Knowing your target audience and knowing how to get their attention and convert them to leads and ultimately customers is one of the most important skills of a successful business. Yet, in almost 30% of failures, ineffective marketing was a primary cause of failure. Oftentimes, the inability to market was a function of founders who liked to code or build product but who didn’t relish the idea of promoting the product. The folks at Devver highlighted the need to find someone who enjoys creating and finding distribution channels and developing business relationship for the company as a key need that startups should ensure they fill.

5 – Ran out of cash

Money and time are finite and need to be allocated judiciously. The question of how should you spend your money was a frequent conundrum and reason for failure cited by failed startups. The decision on whether to spend significantly upfront to get the product off the group or develop gradually over time is a tough act to balance. The team at YouCastr cited money problems as the reason for failure but went on to highlight other reasons for shutting down vs. trying to raise more money writing:

The single biggest reason we are closing down (a common one) is running out of cash. Despite putting the company in an EXTREMELY lean position, generating revenue, and holding out as long as we could, we didn’t have the cash to keep going. The next few reasons shed more light as to why we chose to shut down instead of finding more cash.

The old saw was that more companies were killed by poor cashflow than anything else, but factors 1, 2 and 4 probably are the main contributing factors to that problem. No cash, no flow. The issue No 3 – the team – is interesting, as if I take that comment ” I didn’t have a partner to balance me out and provide sanity checks for business and technology decisions made” and think about some of the founders and startup CEOs I know, I can safely say that the main way that any decision was made was by agreeing with them – it was “my way or the highway”. I don’t therefore “buy” the team argument, I more buy the willingness of the key decision makers to change when things are not working (aka “pivoting” – point 9).

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About the Author

This article was produced by Broadsight. Broadsight is an attempt to build a business not just to consult to the emerging Broadband Media / Quadruple Play / Web 2.0 world, but to be structured according to its open principles. see more.

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Callum Connects

Jasmine Tan, Director of Stone Amperor

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Jasmine saves her clients time and effort when doing kitchen fit outs with her biz Stone Amperor.

What’s your story?
I started working in the industry in 2003. I was in a marble and granite supplier company for 5 years. Even though I left the company, I still had customers calling me for my services. I referred them back to my previous company but they refused to because they loved the fast response service that I offered. I realised that customers do look at prices, however most of them prefer quality over quantity. Thus I have decided to establish a sole proprietor company also known as 78 Degrees which later rebranded as Stone Amperor in 2014.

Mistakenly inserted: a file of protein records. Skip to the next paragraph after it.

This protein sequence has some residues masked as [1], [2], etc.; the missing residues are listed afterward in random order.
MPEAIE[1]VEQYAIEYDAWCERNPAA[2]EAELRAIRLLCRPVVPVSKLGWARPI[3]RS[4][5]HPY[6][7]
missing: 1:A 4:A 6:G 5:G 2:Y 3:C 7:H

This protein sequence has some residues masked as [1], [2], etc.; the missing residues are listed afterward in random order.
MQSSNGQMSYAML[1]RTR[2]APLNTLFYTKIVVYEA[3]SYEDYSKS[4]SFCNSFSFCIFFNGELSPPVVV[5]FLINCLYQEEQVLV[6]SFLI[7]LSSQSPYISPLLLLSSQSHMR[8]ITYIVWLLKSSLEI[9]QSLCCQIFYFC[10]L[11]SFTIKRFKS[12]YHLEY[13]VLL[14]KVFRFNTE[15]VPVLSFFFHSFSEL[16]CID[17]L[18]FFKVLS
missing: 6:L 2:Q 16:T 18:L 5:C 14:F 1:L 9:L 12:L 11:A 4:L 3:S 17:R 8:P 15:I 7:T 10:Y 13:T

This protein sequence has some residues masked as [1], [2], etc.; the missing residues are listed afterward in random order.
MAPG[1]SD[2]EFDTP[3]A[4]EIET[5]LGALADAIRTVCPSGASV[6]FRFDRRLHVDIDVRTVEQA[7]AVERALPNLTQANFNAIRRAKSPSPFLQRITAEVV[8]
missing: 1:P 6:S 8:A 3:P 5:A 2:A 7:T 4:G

What excites you most about your industry?
The kitchen countertop industry is a very confusing market. There are many brands, materials and prices to choose from. What excites me the most is my ability to help clients choose the best materials and brands within their budgets, whilst saving them time and effort.

What’s your connection to Asia?
I have been in Asia all my life and I love Asia. No matter where you go there is no place like home.


Favourite city in Asia for business and why?
I love Singapore. This is because Singapore has always been a stable country and it is great for doing business. However as it is a small country, it can be really competitive. I believe that if just do your best and give your best to your customers, you can overcome this.

What’s the best piece of advice you ever received?
“Take actions. Learn and improve continuously. An idea without action is just a dream.” This was really good advice that I received from my partner.

Who inspires you?
A very down to earth billionaire from Malaysia, Robert Kuok

What have you just learnt recently that blew you away?
Property is the foundation of every business.

If you had your time again, what would you do differently?
Own instead of renting property for my business.

How do you unwind?
I enjoy going shopping, watching movies and hanging out with friends. I am quite a simple being.

Favourite Asian destination for relaxation? Why?
I love going to Taiwan as I love the culture there. Everyone is so polite and the weather is great.

Everyone in business should read this book:
Sun Tzu, Art of war

Shameless plug for your business:
Perfect top, Perfect price, Perfect life from Stone Amperor

How can people connect with you?
Email me at [email protected]

Twitter handle?
@StoneAmperor

This interview is part of the ‘Callum Connect’ series of more than 500 interviews

Callum Laing is an entrepreneur and investor based in Singapore. He has previously started, built and sold half a dozen businesses and is now a Partner at Unity-Group Private Equity and Co-Founder of The Marketing Group PLC. He is the author two best selling books ‘Progressive Partnerships’ and ‘Agglomerate’.

Connect with Callum here:
twitter.com/laingcallum
linkedin.com/in/callumlaing
Download free copies of his books here: www.callumlaing.com